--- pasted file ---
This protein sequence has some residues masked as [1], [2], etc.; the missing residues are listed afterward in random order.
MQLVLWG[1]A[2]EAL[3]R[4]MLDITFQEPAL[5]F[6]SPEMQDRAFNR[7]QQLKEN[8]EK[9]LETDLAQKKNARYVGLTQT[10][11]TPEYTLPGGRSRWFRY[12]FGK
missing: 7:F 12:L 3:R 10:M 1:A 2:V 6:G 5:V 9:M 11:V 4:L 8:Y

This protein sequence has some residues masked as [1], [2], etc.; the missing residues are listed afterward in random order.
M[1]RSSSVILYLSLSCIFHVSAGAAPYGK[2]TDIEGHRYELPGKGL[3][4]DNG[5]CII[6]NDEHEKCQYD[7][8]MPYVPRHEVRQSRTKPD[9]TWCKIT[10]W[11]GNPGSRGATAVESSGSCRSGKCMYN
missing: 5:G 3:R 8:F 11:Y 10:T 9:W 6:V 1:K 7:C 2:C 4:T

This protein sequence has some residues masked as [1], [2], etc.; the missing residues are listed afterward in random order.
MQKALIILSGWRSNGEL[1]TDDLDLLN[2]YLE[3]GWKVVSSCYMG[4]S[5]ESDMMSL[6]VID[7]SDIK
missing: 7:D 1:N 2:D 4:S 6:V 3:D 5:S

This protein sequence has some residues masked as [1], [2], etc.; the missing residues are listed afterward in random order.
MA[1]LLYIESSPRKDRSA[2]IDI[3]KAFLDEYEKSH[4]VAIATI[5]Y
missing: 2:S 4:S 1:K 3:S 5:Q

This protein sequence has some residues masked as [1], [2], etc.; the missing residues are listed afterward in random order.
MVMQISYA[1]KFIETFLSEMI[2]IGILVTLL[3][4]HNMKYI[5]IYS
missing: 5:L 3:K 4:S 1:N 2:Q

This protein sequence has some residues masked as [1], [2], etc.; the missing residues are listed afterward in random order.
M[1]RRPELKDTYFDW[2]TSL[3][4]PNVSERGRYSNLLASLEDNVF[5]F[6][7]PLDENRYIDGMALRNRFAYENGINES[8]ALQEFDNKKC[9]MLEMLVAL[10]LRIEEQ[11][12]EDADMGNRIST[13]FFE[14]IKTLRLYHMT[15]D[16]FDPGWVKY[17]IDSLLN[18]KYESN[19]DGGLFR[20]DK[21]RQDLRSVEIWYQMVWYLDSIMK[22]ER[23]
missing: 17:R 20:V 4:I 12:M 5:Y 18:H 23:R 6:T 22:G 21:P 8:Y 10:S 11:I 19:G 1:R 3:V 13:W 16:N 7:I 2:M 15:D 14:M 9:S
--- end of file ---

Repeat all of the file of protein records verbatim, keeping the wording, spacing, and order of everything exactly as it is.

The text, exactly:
This protein sequence has some residues masked as [1], [2], etc.; the missing residues are listed afterward in random order.
MQLVLWG[1]A[2]EAL[3]R[4]MLDITFQEPAL[5]F[6]SPEMQDRAFNR[7]QQLKEN[8]EK[9]LETDLAQKKNARYVGLTQT[10][11]TPEYTLPGGRSRWFRY[12]FGK
missing: 7:F 12:L 3:R 10:M 1:A 2:V 6:G 5:V 9:M 11:V 4:L 8:Y

This protein sequence has some residues masked as [1], [2], etc.; the missing residues are listed afterward in random order.
M[1]RSSSVILYLSLSCIFHVSAGAAPYGK[2]TDIEGHRYELPGKGL[3][4]DNG[5]CII[6]NDEHEKCQYD[7][8]MPYVPRHEVRQSRTKPD[9]TWCKIT[10]W[11]GNPGSRGATAVESSGSCRSGKCMYN
missing: 5:G 3:R 8:F 11:Y 10:T 9:W 6:V 1:K 7:C 2:C 4:T

This protein sequence has some residues masked as [1], [2], etc.; the missing residues are listed afterward in random order.
MQKALIILSGWRSNGEL[1]TDDLDLLN[2]YLE[3]GWKVVSSCYMG[4]S[5]ESDMMSL[6]VID[7]SDIK
missing: 7:D 1:N 2:D 4:S 6:V 3:D 5:S

This protein sequence has some residues masked as [1], [2], etc.; the missing residues are listed afterward in random order.
MA[1]LLYIESSPRKDRSA[2]IDI[3]KAFLDEYEKSH[4]VAIATI[5]Y
missing: 2:S 4:S 1:K 3:S 5:Q

This protein sequence has some residues masked as [1], [2], etc.; the missing residues are listed afterward in random order.
MVMQISYA[1]KFIETFLSEMI[2]IGILVTLL[3][4]HNMKYI[5]IYS
missing: 5:L 3:K 4:S 1:N 2:Q

This protein sequence has some residues masked as [1], [2], etc.; the missing residues are listed afterward in random order.
M[1]RRPELKDTYFDW[2]TSL[3][4]PNVSERGRYSNLLASLEDNVF[5]F[6][7]PLDENRYIDGMALRNRFAYENGINES[8]ALQEFDNKKC[9]MLEMLVAL[10]LRIEEQ[11][12]EDADMGNRIST[13]FFE[14]IKTLRLYHMT[15]D[16]FDPGWVKY[17]IDSLLN[18]KYESN[19]DGGLFR[20]DK[21]RQDLRSVEIWYQMVWYLDSIMK[22]ER[23]
missing: 17:R 20:V 4:I 12:M 5:Y 18:H 23:R 6:T 22:G 21:P 8:Y 10:S 11:I 19:G 1:R 3:V 13:W 16:N 7:I 2:M 15:D 14:M 9:S